Referring Physicians >> Newsletters >> Advanced Evaluation and Management of Pediatric Obstructive Sleep Apnea
Advanced Evaluation and Management of Pediatric Obstructive Sleep Apnea — Beyond Tonsillectomy and Adenoidectomy
Obstructive sleep-disordered breathing is a spectrum of disorders ranging from the relatively minor primary snoring and upper airway resistance syndrome to the more severe obstructive hypoventilation and obstructive sleep apnea (OSA). These disorders are associated with varying degrees of snoring, increased respiratory effort, sleep disruption, and alterations of gas exchange. Nighttime signs and symptoms of OSA include snoring/noisy breathing with sleep, more effortful breathing, and witnessed apneas. Restless sleep, frequent awakening, night sweating, and nocturnal enuresis (bedwetting) are also associated with OSA. These issues are fairly common in children: The estimated prevalence of any degree of sleep-disordered breathing is 4-11% and the prevalence of OSA is 1-4%.
Behavioral and cognitive consequences of OSA
As a result of poor sleep quality, there can also be adverse daytime sequelae. Though excessive daytime sleepiness is a common symptom of OSA in adults, it is present in only approximately 15% of children with OSA. Interestingly, daytime sleepiness and fatigue may manifest in young children as irritability, nervousness, aggressiveness, hyperactivity, diminished attention, and poor school performance. Indeed, there is significant overlap of OSA symptoms with the major features of attention deficit hyperactivity disorder (ADHD), and there is growing evidence of an association between sleep-disordered breathing and ADHD. In addition, there is ongoing research that suggests sleep-disordered breathing can impact cognitive development, memory, and academic performance.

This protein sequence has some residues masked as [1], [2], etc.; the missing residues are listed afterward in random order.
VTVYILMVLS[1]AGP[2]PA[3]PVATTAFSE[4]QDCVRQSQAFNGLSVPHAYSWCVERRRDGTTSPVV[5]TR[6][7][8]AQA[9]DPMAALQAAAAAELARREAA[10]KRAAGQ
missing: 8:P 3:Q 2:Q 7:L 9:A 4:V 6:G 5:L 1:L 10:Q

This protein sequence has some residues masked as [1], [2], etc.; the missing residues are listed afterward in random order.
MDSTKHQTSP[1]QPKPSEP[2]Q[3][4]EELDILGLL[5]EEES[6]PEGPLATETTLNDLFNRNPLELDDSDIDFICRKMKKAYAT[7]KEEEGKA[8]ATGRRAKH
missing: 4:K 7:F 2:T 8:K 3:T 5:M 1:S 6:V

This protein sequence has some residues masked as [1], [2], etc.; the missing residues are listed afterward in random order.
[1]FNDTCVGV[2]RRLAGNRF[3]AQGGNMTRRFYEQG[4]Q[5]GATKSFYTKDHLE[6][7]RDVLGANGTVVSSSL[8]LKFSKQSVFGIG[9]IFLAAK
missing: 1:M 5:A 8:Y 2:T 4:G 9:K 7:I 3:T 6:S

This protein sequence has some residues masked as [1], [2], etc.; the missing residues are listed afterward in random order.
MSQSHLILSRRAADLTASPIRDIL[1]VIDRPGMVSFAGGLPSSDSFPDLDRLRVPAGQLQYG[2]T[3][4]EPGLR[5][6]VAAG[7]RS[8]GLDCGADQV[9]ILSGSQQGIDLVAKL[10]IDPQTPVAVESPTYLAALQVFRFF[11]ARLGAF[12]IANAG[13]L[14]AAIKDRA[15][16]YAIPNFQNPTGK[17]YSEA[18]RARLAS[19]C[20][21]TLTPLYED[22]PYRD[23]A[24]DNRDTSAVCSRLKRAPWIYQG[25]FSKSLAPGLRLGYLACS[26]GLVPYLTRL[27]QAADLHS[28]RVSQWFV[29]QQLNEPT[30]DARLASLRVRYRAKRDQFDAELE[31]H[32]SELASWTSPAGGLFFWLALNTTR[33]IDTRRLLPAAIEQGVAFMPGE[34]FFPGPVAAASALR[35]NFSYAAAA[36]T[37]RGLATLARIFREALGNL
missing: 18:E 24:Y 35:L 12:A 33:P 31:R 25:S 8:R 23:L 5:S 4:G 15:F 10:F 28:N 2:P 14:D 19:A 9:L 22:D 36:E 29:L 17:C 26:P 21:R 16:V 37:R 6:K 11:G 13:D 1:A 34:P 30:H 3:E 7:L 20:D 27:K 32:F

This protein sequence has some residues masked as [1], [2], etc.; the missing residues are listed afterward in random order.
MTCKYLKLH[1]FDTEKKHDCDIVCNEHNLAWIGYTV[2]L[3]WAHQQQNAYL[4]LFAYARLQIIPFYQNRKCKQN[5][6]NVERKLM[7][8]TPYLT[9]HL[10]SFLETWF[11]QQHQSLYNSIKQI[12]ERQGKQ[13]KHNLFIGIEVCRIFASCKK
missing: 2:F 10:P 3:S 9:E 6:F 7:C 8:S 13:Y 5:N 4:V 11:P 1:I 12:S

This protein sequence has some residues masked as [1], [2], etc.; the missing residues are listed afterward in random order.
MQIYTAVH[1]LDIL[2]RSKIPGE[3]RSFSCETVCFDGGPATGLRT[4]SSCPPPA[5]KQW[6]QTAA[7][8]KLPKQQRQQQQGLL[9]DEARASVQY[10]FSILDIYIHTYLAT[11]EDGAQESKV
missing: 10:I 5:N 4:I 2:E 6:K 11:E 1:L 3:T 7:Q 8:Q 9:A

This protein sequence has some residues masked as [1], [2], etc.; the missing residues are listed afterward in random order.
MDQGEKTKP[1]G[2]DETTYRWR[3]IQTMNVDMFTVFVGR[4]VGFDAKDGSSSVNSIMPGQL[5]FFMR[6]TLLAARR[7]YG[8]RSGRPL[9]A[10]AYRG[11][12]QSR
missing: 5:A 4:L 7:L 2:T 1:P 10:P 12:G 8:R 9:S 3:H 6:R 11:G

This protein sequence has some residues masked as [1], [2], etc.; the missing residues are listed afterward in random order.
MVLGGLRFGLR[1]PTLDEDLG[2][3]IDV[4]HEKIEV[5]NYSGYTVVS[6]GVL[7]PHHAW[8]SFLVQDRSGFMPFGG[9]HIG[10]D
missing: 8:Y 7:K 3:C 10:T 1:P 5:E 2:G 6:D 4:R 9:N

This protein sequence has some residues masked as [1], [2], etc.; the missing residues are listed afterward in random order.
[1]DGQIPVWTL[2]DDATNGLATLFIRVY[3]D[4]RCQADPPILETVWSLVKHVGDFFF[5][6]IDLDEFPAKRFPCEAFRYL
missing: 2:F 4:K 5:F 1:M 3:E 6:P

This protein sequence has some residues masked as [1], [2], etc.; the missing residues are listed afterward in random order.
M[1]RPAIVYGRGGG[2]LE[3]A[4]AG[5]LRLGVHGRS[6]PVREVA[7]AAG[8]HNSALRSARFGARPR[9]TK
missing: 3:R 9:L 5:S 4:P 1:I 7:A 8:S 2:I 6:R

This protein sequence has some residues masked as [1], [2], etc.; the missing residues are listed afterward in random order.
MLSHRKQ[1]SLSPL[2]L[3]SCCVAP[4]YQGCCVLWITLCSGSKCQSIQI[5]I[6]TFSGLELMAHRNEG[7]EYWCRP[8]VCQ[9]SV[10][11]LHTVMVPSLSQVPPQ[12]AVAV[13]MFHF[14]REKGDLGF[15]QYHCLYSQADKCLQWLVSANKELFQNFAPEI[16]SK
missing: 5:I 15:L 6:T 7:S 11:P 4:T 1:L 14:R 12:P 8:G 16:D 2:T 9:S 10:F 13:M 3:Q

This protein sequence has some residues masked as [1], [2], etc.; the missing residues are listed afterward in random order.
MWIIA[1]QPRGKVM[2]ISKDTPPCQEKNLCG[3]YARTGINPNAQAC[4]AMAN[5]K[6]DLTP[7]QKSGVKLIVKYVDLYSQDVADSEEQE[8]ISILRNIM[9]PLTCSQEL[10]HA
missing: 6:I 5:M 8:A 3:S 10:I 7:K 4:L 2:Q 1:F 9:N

Cardiovascular and metabolic consequences of OSA
Obstructive sleep apnea can also cause adverse cardiovascular and metabolic sequelae in children. Specifically, children with sleep-disordered breathing are at risk of developing elevated blood pressure, elevated pulmonary arterial pressure, elements of cardiac remodeling, and endothelial dysfunction as compared to healthy children. The mechanisms for this interaction are still under investigation, but are likely related to chemoreflex and baroreflex activation of the sympathetic nervous system, oxidative stress, and potentially activation of the renin-angiotensin-aldosterone system. From a metabolic standpoint, there is evidence that OSA can contribute to dyslipidemia and insulin resistance (though much of this research has thus far been done in adults, many with obesity).
Etiology of OSA